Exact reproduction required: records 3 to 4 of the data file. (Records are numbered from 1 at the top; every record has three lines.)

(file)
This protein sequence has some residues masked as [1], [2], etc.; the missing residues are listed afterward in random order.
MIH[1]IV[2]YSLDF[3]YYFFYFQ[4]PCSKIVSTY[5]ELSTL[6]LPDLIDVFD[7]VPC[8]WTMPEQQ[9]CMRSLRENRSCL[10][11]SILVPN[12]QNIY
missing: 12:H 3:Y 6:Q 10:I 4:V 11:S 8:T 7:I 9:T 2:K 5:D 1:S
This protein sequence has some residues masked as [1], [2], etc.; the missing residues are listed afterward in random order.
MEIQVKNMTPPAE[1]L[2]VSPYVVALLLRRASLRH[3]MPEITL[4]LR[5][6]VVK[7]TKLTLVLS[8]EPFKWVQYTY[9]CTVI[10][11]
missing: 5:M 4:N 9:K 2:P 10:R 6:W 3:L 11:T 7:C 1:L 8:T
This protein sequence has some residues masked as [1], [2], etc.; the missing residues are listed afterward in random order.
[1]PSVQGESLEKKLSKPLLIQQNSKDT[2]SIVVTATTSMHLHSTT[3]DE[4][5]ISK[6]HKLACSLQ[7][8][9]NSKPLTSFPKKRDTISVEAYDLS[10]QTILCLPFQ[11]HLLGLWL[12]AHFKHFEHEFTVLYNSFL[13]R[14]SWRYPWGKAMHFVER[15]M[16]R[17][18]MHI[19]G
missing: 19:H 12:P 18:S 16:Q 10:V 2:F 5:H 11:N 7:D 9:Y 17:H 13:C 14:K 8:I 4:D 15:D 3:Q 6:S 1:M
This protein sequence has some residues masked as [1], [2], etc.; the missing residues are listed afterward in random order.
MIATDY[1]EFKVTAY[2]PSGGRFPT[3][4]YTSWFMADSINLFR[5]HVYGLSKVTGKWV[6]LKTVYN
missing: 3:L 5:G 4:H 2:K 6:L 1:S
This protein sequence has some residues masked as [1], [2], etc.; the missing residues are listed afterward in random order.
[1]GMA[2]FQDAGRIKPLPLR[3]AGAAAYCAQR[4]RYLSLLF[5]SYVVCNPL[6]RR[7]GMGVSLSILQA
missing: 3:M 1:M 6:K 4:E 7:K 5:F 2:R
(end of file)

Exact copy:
This protein sequence has some residues masked as [1], [2], etc.; the missing residues are listed afterward in random order.
[1]PSVQGESLEKKLSKPLLIQQNSKDT[2]SIVVTATTSMHLHSTT[3]DE[4][5]ISK[6]HKLACSLQ[7][8][9]NSKPLTSFPKKRDTISVEAYDLS[10]QTILCLPFQ[11]HLLGLWL[12]AHFKHFEHEFTVLYNSFL[13]R[14]SWRYPWGKAMHFVER[15]M[16]R[17][18]MHI[19]G
missing: 19:H 12:P 18:S 16:Q 10:V 2:F 5:H 11:N 7:D 9:Y 17:H 13:C 14:K 8:I 4:D 15:D 3:Q 6:S 1:M
This protein sequence has some residues masked as [1], [2], etc.; the missing residues are listed afterward in random order.
MIATDY[1]EFKVTAY[2]PSGGRFPT[3][4]YTSWFMADSINLFR[5]HVYGLSKVTGKWV[6]LKTVYN
missing: 3:L 5:G 4:H 2:K 6:L 1:S